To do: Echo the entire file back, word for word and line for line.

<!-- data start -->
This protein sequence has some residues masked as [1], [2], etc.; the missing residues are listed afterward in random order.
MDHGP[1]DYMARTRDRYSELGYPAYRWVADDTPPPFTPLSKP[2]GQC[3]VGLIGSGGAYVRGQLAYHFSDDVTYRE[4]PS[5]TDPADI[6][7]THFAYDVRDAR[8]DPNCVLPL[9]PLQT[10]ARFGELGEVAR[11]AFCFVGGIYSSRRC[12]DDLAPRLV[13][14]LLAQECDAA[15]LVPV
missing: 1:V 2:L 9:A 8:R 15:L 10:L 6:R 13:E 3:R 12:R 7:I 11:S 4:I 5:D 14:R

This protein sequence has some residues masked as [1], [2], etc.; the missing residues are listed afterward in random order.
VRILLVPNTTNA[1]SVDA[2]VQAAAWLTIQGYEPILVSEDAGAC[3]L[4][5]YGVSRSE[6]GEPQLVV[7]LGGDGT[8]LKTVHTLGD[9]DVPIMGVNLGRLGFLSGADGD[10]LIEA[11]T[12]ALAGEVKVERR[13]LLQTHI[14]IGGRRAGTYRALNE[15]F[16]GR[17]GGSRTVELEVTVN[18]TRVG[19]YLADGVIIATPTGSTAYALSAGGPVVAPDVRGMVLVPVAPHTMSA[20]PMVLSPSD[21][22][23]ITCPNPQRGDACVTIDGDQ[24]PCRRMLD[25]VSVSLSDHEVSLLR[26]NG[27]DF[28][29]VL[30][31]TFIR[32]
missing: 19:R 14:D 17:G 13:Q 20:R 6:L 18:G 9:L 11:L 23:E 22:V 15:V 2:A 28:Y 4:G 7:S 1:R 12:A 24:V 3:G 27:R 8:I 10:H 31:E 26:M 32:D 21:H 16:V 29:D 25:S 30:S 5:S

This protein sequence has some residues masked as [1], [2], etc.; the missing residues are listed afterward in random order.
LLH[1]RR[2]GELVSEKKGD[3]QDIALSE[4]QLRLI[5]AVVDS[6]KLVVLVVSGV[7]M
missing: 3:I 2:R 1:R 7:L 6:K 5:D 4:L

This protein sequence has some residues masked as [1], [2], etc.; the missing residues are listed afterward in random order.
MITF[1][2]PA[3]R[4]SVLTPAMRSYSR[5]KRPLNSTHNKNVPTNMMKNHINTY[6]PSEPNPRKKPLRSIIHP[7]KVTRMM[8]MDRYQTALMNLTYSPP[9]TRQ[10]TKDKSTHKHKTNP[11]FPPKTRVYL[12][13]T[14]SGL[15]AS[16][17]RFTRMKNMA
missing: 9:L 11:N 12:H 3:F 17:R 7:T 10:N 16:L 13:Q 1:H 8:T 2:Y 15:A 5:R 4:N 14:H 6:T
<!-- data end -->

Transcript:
This protein sequence has some residues masked as [1], [2], etc.; the missing residues are listed afterward in random order.
MDHGP[1]DYMARTRDRYSELGYPAYRWVADDTPPPFTPLSKP[2]GQC[3]VGLIGSGGAYVRGQLAYHFSDDVTYRE[4]PS[5]TDPADI[6][7]THFAYDVRDAR[8]DPNCVLPL[9]PLQT[10]ARFGELGEVAR[11]AFCFVGGIYSSRRC[12]DDLAPRLV[13][14]LLAQECDAA[15]LVPV
missing: 1:V 2:L 9:A 8:R 15:L 10:L 6:R 13:E 3:R 12:R 7:I 11:S 4:I 5:D 14:R

This protein sequence has some residues masked as [1], [2], etc.; the missing residues are listed afterward in random order.
VRILLVPNTTNA[1]SVDA[2]VQAAAWLTIQGYEPILVSEDAGAC[3]L[4][5]YGVSRSE[6]GEPQLVV[7]LGGDGT[8]LKTVHTLGD[9]DVPIMGVNLGRLGFLSGADGD[10]LIEA[11]T[12]ALAGEVKVERR[13]LLQTHI[14]IGGRRAGTYRALNE[15]F[16]GR[17]GGSRTVELEVTVN[18]TRVG[19]YLADGVIIATPTGSTAYALSAGGPVVAPDVRGMVLVPVAPHTMSA[20]PMVLSPSD[21][22][23]ITCPNPQRGDACVTIDGDQ[24]PCRRMLD[25]VSVSLSDHEVSLLR[26]NG[27]DF[28][29]VL[30][31]TFIR[32]
missing: 19:R 14:D 17:G 13:Q 20:R 6:L 18:G 9:L 11:L 23:E 22:V 15:V 2:A 28:Y 4:G 7:S 1:R 12:A 24:V 3:G 27:R 8:I 10:H 31:E 26:M 32:D 21:H 16:V 29:D 25:S 30:S 5:S

This protein sequence has some residues masked as [1], [2], etc.; the missing residues are listed afterward in random order.
LLH[1]RR[2]GELVSEKKGD[3]QDIALSE[4]QLRLI[5]AVVDS[6]KLVVLVVSGV[7]M
missing: 3:I 2:R 1:R 7:L 6:K 5:D 4:L

This protein sequence has some residues masked as [1], [2], etc.; the missing residues are listed afterward in random order.
MITF[1][2]PA[3]R[4]SVLTPAMRSYSR[5]KRPLNSTHNKNVPTNMMKNHINTY[6]PSEPNPRKKPLRSIIHP[7]KVTRMM[8]MDRYQTALMNLTYSPP[9]TRQ[10]TKDKSTHKHKTNP[11]FPPKTRVYL[12][13]T[14]SGL[15]AS[16][17]RFTRMKNMA
missing: 9:L 11:N 12:H 3:F 17:R 7:T 10:N 16:L 13:Q 1:H 8:T 2:Y 15:A 5:R 4:N 14:H 6:T